ASPEN MINIl'iG & SMELTING
'V. ASPEN MINING
(Oircuit Oourt, D. Oolorado.
August 18, 1888.)
William J. Wood. the locator of the mine in question, was born in Canada, where he lived until 1870, when he moved to Kansas, leaving his wife and five or six children in Canada. It appeared that an entry of public lands had been made in Kansas, by a William Wood. who made oath at that time that he was a citizen. the head of a family consisting of a wife and seven children, and that he and his family had resided on the land from September, 1870, to April. 1871. A witness testified that .he saw naturalization papers issued in Kansas, in such locator's possession, but no record of snch papers conld be found in that state. Held that, the locator's title to the mine being of recent origin, the evidence of his citizenship was insufficient to support the same.
ANt> MINING-LoCATION AND ACQUISITION-CITIZENSHIP-EvIDENCE.
In Equity. Suit to caucel a conveyance. Suit by James A. Wood and others, heirs at law of William J. Wood, against the Aspen Mining &. Smelting Company, Jerome B. Wheeler, .and others, defendants, to set aside a conveyance made by complaina,ntsof their interest in a mine located by said William J. Wood. T. A. Green, for complainants. G. J .. Boal, for Wheeler. T. J.Ed8all, for Aspen Mining & Smelting Company. HALLETT, J. In the month of April, 1880, WilliamJ. Wood,with two other persons,located the Emma mine, in Pitkin county ,and wards died intestate. This bill is filed by complainants, as the heirs at law of Wood, to set aside certain conveyances made by them of their terests in said mine inherited from William J. Wood, and to establish their title thereto. It is alleged in the bill that William J. Wood was at the time of locating the mine a citizen of the United States, and thus qualified to acquire title to .public mineral lands under section 2319 of the Revised Statutes. This allegation is denied in the answers, and has become the subject of proof. It is conceded that Wood was born in Canada; and lived there until the year 1870, when he came to the state of Kansas, leaving a wife and five or six children residing in Canada. In proof of Wood's citizenship a record of an entry of land made by one William'Vood in Greenwood county, Kan., is offered. In that entry William Wood made oath that he was a citizen of the United States, which oath it is claimed establishes the fact. The proof offered in support of the entry shows that William Wood was the head of a family consisting of a wife and seven children, and that he had resided with his family on the land from September 20,1870, to the date of entry, April 8, 1871. Inasmuch as William J. Wood had then only six children. and his wife and family were in Canada, it would seem that he was not the same person who entered the land in Kansas. If he 4id make entry, he gave false testimony as to the number and residence of his family, which is not to be presumed. He also gave false testimony as .his. citizenship. He had th.en been ill t4e COUlltry pnly one year, and.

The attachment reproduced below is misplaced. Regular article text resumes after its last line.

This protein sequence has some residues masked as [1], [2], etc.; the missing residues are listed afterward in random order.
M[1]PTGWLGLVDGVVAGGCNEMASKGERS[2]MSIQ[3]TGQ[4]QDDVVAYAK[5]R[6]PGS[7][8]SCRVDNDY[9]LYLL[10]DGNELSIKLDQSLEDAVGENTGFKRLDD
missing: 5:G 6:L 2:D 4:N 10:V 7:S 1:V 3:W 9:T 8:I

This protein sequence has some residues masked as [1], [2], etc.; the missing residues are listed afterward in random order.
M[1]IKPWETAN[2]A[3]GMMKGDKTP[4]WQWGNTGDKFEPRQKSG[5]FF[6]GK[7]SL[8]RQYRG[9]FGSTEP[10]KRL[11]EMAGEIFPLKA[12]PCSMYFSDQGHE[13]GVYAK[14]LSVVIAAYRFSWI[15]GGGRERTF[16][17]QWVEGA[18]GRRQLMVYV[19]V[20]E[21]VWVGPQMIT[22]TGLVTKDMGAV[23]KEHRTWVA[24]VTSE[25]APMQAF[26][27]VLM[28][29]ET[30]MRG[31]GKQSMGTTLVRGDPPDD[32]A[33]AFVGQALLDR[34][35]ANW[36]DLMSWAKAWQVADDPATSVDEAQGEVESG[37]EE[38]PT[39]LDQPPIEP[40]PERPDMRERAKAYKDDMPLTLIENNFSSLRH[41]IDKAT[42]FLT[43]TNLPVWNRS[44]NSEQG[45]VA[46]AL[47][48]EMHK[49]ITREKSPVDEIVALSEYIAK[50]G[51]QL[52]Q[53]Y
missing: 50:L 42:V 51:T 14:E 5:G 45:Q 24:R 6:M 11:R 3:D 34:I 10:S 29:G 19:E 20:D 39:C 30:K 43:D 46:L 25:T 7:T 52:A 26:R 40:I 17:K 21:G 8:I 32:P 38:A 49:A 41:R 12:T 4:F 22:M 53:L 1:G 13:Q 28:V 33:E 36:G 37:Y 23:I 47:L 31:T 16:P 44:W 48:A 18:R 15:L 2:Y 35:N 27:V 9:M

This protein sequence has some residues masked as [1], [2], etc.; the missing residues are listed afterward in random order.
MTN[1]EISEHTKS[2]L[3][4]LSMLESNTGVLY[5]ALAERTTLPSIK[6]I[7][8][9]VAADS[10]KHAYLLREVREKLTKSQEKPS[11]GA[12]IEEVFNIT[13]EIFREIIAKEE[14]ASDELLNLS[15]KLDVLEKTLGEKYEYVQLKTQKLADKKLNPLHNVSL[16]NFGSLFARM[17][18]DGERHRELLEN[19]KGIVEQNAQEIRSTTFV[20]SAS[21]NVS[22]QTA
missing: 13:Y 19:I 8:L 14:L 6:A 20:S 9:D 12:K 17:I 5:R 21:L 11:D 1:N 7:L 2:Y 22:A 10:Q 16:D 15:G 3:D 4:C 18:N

could not have gained citizenship under five years. There is also on file the affidavilofoneJohn P. KinneavYI to the efl'ecUh'at in theyear 1873. in Denver, he saw in Wood's possession certain "naturalization papers or declarations" which were issued in the town of lola or Emporia, state of Kansas, in. 1871 or 1872. Full search has been made in the records of Greellwooq county and elsewhere m the state of Kansas, and no record orWood's declaration of intention to become a citizen, or of his natural. ization, can'be found. In the absence of such record, it is clear that no statemetitas that made by Kinneavy can be resuch ceived. .And in a case of this kind, where the fact is of recent occurence, and there is .nothing like concurrent acquiescence in its existence on the it is clear enough that no such part of those;' mterested in evidence as,that here offered can be recognized. In such a case the fact of naturalization or of the declaration of intention to become a citizen pro\·ed. the record of some court of jurisdiction. Green·V.Sala8; 31 Fed. Rep. 107; Dryden v.Sunnburne, 20 W. Va. 90. In sOInecases;'where it is sought to overturn a title long recognized as. valid; there mEty bea presumption 'of citizenship in the absence of proof by the record·. ;Such cases ar6 referred to in Dryden v. Swinburne, supra. But no rule of that kind can be applied in a case where complainant's right has been contested from the very hour that it accrued. Other questionsptesented in the record have not been considered. On the ground that the citizenship of William J. Wood, or a declamtion by him of his intention to become a citizen, is not sufficiently shown, the IIlotion-for a receiver is denied·.
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(Oircui' (Jourt, S. D. IO'WfJ, (J. D.
August 80, t888.)
PAYMENT-WilAT AMOUNTS TOo-MONEY.IN HANDS OF AGENT.
Defendant applied to C. to procure him a loan to be used in paying a mortgage held by plaintiff. The loan was secured and embezzled by C., but de-, fendant did not know when he received the money. and never expresslY'di. rected Mm to apply It to the mortgage. O. was plalntiff'·s agent to collect the . interest and principal of the mortgage.- Held, that defendant had made no application of the money, and that its receipt by C. was not a payment of the mortgage.
In Equity. Bill to foreclose mortgage on realty. On final hearing. This isa bill to foreclose a mortgage on real estate, brought by William Boardman against Harrison Blizzard, owner of the real estate, and Warren Gifford, a junior incumbrancer. Kauffman &: Guernsey. for complainant. H: McNeil and D. H Ettien, for defendants·
'SHmAS, J. On the 25th da.y of July, 1879, the defendant Harrison Blizzard, through Hugh R. Creighton, Des Moines, Iowa, negotiated a